The unsung hero of wireless connectivity has always been backhaul, the link from the base station to the network switch. A panel at the recent AGL Virtual Summit, moderated by Chris Pearson, president of 5G Americas, discussed recent developments in this key link in attaining the high speeds and low latency required for 5G wireless communications.
One of the newest developments is integrated access backhaul (IAB), which allows the carrier to use the same radio-frequency spectrum it uses for access to the radio access network (RAN) to backhaul the signal from the cell tower. IAB was made possible by the standard protocols contained in Release 16 of the Third Generation Partnership Project (3GPP) 5G standard.
“Fiber is the ideal backhaul for any 5G network, but if there is no fiber availability, IAB gives the provider another tool to quickly set up a backhaul connection,” said Scot Bohaychyk, the carrier market manager at Clearfield. “It can be used for hot spots and small cells, too. IAB is a complement to fiber, more than it is competition. It is a good choice for backhaul, especially for events where you need a quick setup and teardown.”
Release 16 of the 5G standard does not mandate which frequencies are used for IAB, low-band, mid-band or high-band spectrum. Technically, IAB has become possible because of the large swathes of spectrum that have been made available for 5G, especially in the high-band, the emergence of small cell sites and advances in multiplex technology, according to Ranjeet Bhattacharya, a principal solutions director for 5G network evolution in the North American market area for Ericsson. He said the challenge that being studied by the carriers is how to multiplex the spectrum in the right way and avoid interference.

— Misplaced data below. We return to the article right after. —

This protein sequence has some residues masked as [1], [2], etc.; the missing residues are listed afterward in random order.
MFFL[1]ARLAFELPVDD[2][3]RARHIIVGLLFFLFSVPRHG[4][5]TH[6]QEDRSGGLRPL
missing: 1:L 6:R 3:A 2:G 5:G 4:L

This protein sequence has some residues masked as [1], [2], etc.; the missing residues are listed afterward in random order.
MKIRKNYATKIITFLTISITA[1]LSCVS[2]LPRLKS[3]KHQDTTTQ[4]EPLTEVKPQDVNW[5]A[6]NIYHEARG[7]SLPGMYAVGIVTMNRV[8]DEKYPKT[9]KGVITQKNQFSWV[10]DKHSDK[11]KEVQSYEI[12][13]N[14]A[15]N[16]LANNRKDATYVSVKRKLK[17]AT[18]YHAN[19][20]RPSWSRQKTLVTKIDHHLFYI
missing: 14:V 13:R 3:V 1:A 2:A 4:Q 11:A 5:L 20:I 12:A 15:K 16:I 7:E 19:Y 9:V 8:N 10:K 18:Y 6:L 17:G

“The question of which spectrum makes sense to multiplex between the end-user communications and backhaul for IAB,” Bhattacharya said. “The discussion is currently favoring high-band frequencies for end-user and backhaul signals. Because it is such a wide swathe of spectrum, it would allow the carriers to avoid interference. There are ways to multiplex either in a frequency domain, time domain or spatial domain, but you lose a little bit of capacity using IAB.”
Although IAB provides a fast time to market, it can pose a challenge from the capacity standpoint. Moreover, because the backhaul signal is relayed from one site to another site to another site, latency issues can arise.
“Without sufficient capacity in backhaul, things fall apart quickly,” Bohaychyk said. “IAB is a good idea to a certain capacity threshold. From there, you have to get on fiber for backhaul. What it provides you is a manner to get coverage quickly and easily. There are sites out there that don’t have the usage where IAB is the perfect solution.”
Verizon Tests IAB in the Field
Last summer, Verizon and Ericsson completed a proof-of-concept trial using integrated access backhaul technology to deploy Verizon’s 5G service, using wireless technology instead of fiber. The carrier is looking to use IAB technology along with portable power generators to create a totally self-contained mobile cell site, not reliant on commercial power or a fiber connection.
In addition to bringing new cell sites on air more efficiently, this proof-of-concept trial showed that mobile cell sites can also be connected using IAB, which becomes a critical asset for first responders and public safety agencies who need temporary cell coverage for search and rescue operations, disaster recovery efforts or other emergency situations.
Verizon owns a fleet of mobile cell sites that are regularly deployed in public safety situations. However, until recently they have required a fiber connection to carry data, restricting where they can be deployed, or a satellite connection, which are limited and costly. With IAB technology, coupled with portable generators for power, cell sites can be deployed more rapidly and to a wider range of locations.